Bottom line

    Cathay Pacific intra-Asia biz seating configuration is a mixed bag, so be sure to do your homework to make the most of your miles.  I wasn't given much of a choice with only 1 daily flight between HKG-CTS and only one SIN-HKG flight that could connect me there in time.  I was surprised that CX would use a subpar product on SIN-HKG, which is a heavily traveled business route.  Last year, I flew on their flagship 773 on a 1 1/2 hour flight between HKG-TPE, which is a second-tier route with over a dozen daily flights.  Always shoot for the 773 and A333 to maximize your experience.

    Wednesday, May 7, 2014

    US Airways 40,000 miles credit card sign-up bonus and 100% bonus miles sale


    US Airways 40k Barclays credit card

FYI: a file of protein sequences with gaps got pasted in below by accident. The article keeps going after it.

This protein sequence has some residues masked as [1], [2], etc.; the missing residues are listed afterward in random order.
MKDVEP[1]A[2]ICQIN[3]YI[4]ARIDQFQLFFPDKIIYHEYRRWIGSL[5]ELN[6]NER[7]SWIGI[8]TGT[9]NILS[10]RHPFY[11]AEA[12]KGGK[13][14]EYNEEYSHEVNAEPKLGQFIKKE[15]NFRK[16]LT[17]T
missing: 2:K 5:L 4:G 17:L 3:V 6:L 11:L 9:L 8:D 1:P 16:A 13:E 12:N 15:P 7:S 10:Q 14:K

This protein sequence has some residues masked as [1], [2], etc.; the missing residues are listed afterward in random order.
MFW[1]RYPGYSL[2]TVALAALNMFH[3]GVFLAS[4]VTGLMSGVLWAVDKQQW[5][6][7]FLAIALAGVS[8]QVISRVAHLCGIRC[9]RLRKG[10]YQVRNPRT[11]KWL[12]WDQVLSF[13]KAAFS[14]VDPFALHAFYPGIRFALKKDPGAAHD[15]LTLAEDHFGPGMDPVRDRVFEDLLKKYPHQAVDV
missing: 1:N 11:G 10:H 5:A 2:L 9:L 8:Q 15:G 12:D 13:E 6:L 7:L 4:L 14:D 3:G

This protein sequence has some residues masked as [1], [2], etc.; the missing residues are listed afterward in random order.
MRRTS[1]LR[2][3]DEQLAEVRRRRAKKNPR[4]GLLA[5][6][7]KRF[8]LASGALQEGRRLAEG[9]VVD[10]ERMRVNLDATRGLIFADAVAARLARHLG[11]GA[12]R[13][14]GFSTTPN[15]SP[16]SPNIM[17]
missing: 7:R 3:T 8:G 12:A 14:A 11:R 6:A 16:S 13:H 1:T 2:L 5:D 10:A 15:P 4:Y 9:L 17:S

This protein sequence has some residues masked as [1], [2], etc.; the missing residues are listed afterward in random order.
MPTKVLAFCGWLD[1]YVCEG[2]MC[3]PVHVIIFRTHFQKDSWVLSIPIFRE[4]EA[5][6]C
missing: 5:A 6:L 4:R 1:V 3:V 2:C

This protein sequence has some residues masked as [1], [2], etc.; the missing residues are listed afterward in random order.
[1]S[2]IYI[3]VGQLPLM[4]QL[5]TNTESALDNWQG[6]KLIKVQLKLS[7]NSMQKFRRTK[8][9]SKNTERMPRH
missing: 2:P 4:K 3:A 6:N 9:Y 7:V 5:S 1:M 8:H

Newly minted oneworld member US Airways has been at it lately with their new 40k miles credit card sign-up bonus, which is awarded after the first purchase using your card.  This takes a substantial burden off frantically meeting spending thresholds, which can be as high as $10k.  The US Airways Barclays card also gets you a good spread of useful benefits when flying with US Airways:

    • Enjoy your first bag checked free on eligible bags for you and up to 4 companions on domestic US Airways operated flights
    • Get one companion certificate for up to two guests to travel with you on US Airways operated flights at $99 each, plus taxes and fees
    • Take advantage of priority boarding Zone 2 on US Airways operated flights
    • Relax with a complimentary US Airways Club day pass
    • Check in at the First Class counter 

    http://www.worldgotbigger.com/us-airways/bold/?campaignId=1995&cellNumber=18&referrerid=PTRBA89FEE